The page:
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Cristóbal Balenciaga And The Spirit Of The Age
The Spanish civil war brought him to Paris, the occupation and war years made him the greatest couturier in the world and '68 led him to bow out
“Don’t waste yourself in society” Cristobal Balenciaga once told a fabric designer friend. The private and taciturn Spanish master of haute couture wanted to communicate through the perfectionism of his work, and so to the press and even his own biographers he remains mysterious.
He is still considered by many the greatest couturier who ever lived. Why do certain times and places create such people and why do other moments stifle and destroy them? Reading Mary Blume’s biography The Master Of Us All: Balenciaga, His Workrooms, His World it seems like he was always being thwarted by the violent chaos of history. With all of its sudden pitiless turns, it forced him to move, to transform and ultimately to close it all down, but the height of his work was also made possible by these destructive and uncontrollable forces imposing on him.
He was the son of a fisherman and a seamstress, born in the seaside town of Getaria, Spain in 1895. (Blume wondered if making an impact in the tumultuous time to come required a certain outsider grit, noting that “the three most radical courturiers of the twentieth century -Vionnet, Chanel, and Balenciaga - were the only ones to be born poor.”) It was a noblewoman and patron of the arts, the Marchioness de Casa Torres, that became his earliest supporter and customer, enabling him to develop his craft and establish a studio in San Sebastián in 1919. Many have noted the Spanish influences of the church, the toreador, regional costume and Spanish painting on his work.
At the beginning of the brutal and bloody Spanish civil war in 1936 he left for Paris, the world capital of fashion. Having not long established himself there, then came the German occupation of Paris in 1940. But, Blume wrote:
“the war years made Balenciaga into the great couturier he became. His unusual situation as a Spanish citizen in occupied Paris meant that he could travel to his couture houses in neutral Spain and bring back fabrics that …were better than what was available.”
The American press continued to publish on Balenciaga’s creations via Madrid and most importantly:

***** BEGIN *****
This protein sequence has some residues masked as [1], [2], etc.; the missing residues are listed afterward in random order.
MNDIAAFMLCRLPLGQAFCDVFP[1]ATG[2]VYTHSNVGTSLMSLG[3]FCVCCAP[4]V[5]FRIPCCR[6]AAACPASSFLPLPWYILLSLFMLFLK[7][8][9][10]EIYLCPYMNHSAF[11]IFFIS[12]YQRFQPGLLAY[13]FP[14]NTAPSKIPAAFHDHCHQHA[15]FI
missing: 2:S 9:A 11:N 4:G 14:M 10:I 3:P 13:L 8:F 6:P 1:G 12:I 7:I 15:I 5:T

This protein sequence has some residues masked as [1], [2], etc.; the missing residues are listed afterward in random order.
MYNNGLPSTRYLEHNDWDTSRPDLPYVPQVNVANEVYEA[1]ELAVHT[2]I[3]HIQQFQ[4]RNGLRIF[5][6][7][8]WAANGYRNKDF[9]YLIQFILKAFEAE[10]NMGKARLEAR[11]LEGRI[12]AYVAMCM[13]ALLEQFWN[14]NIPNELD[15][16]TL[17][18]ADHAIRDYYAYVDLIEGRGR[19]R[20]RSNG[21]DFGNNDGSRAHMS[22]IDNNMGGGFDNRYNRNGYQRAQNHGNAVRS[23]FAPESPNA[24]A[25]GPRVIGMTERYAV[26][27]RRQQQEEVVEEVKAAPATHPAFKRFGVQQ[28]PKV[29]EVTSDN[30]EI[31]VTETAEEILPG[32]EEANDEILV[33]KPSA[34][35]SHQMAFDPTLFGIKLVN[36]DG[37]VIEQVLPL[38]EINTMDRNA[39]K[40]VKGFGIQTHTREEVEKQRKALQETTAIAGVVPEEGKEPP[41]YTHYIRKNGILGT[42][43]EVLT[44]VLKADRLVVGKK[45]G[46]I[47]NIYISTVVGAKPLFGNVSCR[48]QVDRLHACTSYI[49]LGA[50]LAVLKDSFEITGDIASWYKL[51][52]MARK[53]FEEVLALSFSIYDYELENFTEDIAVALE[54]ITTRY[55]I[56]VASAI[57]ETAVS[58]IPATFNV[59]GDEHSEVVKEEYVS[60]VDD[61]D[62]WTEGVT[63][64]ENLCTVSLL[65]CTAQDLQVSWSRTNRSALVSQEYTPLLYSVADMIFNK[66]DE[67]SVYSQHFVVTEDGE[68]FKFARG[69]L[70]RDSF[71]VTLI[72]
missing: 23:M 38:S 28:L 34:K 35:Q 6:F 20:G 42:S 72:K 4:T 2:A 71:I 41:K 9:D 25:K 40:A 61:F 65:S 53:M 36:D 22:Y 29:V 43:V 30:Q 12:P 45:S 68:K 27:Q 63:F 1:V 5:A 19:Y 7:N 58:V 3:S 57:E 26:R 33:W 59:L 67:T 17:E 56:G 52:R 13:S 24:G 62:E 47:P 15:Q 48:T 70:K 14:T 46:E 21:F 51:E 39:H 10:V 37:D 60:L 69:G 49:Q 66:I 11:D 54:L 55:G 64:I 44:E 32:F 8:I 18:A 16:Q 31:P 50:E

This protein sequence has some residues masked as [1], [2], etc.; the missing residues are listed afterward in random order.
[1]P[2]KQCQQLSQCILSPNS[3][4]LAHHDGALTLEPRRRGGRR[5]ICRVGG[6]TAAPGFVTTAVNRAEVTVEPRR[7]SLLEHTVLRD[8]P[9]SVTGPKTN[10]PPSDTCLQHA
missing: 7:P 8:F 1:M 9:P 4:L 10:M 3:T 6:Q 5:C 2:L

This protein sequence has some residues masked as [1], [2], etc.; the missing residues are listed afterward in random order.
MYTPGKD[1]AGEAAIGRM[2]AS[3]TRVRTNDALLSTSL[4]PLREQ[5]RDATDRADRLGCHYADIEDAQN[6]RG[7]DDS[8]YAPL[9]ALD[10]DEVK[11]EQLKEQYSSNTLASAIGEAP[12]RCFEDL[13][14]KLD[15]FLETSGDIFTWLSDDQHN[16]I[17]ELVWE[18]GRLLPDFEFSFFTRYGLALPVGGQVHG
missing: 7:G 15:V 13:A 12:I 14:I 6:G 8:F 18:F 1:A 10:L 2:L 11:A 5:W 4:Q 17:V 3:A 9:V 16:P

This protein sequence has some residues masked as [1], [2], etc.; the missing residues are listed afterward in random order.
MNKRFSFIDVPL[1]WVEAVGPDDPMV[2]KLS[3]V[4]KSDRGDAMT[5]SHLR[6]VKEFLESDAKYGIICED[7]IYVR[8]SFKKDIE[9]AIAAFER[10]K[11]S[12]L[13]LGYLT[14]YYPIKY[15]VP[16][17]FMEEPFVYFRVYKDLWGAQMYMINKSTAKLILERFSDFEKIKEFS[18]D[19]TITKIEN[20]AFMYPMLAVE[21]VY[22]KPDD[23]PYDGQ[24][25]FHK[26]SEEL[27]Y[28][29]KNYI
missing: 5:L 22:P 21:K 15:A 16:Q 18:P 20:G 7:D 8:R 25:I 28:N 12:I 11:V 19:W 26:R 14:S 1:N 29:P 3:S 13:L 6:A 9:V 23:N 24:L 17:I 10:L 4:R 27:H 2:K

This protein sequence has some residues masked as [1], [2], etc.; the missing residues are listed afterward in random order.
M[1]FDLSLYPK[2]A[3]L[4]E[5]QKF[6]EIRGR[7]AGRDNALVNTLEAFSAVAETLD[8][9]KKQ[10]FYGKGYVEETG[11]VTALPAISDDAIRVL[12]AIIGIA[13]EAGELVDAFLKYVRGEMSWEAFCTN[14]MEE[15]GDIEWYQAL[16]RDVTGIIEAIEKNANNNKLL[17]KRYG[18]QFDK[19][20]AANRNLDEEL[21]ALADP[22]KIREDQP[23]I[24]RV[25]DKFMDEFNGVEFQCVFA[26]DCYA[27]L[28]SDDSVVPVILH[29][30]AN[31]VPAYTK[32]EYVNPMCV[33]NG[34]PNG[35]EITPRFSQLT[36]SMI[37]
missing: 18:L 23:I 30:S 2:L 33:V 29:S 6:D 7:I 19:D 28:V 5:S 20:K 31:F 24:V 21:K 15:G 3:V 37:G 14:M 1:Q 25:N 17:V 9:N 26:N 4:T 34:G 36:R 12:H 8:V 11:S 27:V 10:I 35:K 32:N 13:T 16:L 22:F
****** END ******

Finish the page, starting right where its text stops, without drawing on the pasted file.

The third benefit, and the most crucial to his development as a designer, was, quite simply, the silence of those gray years. Closed off in his studio, which became a sort of laboratory, Balenciaga could work quietly and develop his craft. Until then he had been merely gifted, by the war’s end he was unique.
Balenciaga cultivated a unique aesthetic, forbidding the display of merchandise, Blume writes, and instead had mythical sculptures on display - with names like La Parfumeur, Le Couturier, or La Modiste, and The Tower of Babel.
He kept his personal life private but after his partner Wladzio d’Attainville died in 1948, he created an all black collection of mourning.
Because of the unique international style he developed during this time and its percieved detachment from the Paris scene, the post-war period put Balenciaga in another strange position. Under the anti-Americanism and spirit of French chauvanism of the DeGualle years, his international style was described as a “closed universe” of influence.
Then the times brought the decline of Spanish cultural prestige. Blume writes:
“Spain, fashionable in France from the days of Empress Eugenie through Salvador Dali, was seen in the dwindling Franco days of the 1960s as a poor and backward country, a cheap supplier of domestic help and not a source of the new.”
The final turn came with the spirit of the 60s - plastic, miniskirts, the “youth quake”, the rise of swinging London and Mary Quant. Blume writes that Brigitte Bardot’s arrival announced that haute couture was for grandmas. His style’s solemnity, worn by older women of distinction, was replaced by ready-to-wear mass produced style which fitted the giddiness, partying and youthful energy of the cultural revolution underway.
Then came the riots of Paris in May ‘68 which Balenciaga perceived as “the end of the world.” Blume writes, “the dramatic photos of the May events in Paris - the burning cars, the street fighting - seemed a replay of Spain’s chaotic civil war: a sign or a pretext, to close.” Without warning, he closed his doors in Paris. The New York Times reported “Nothing left to achieve, Balenciaga calls it a day.” Givenchy said “He left like the grand seigneur he was. He closed the door.”
In retirement in Spain his friend Claudia Heard de Osbourne said he looked good and would come out to dinner but “he and I would always cry, though, before the evening was over.”
When he died of heart failure, no will was found but he had reportedly told friends that he wanted his brand name to die with him. But the family decided otherwise and the name has been bought and sold and passed through various owners ever since.
Throughout all of his creative years he remained an observant Catholic. In Paris, Blume writes, he had “walked daily up the Avenue Marceau to his parish church, Saint Pierre de Chaillot” where he made the cassock for the priest, Father Pieplu, who delivered his funeral eulogy in 1972. He said that to Balenciaga, “his work revealed god’s hidden harmony”.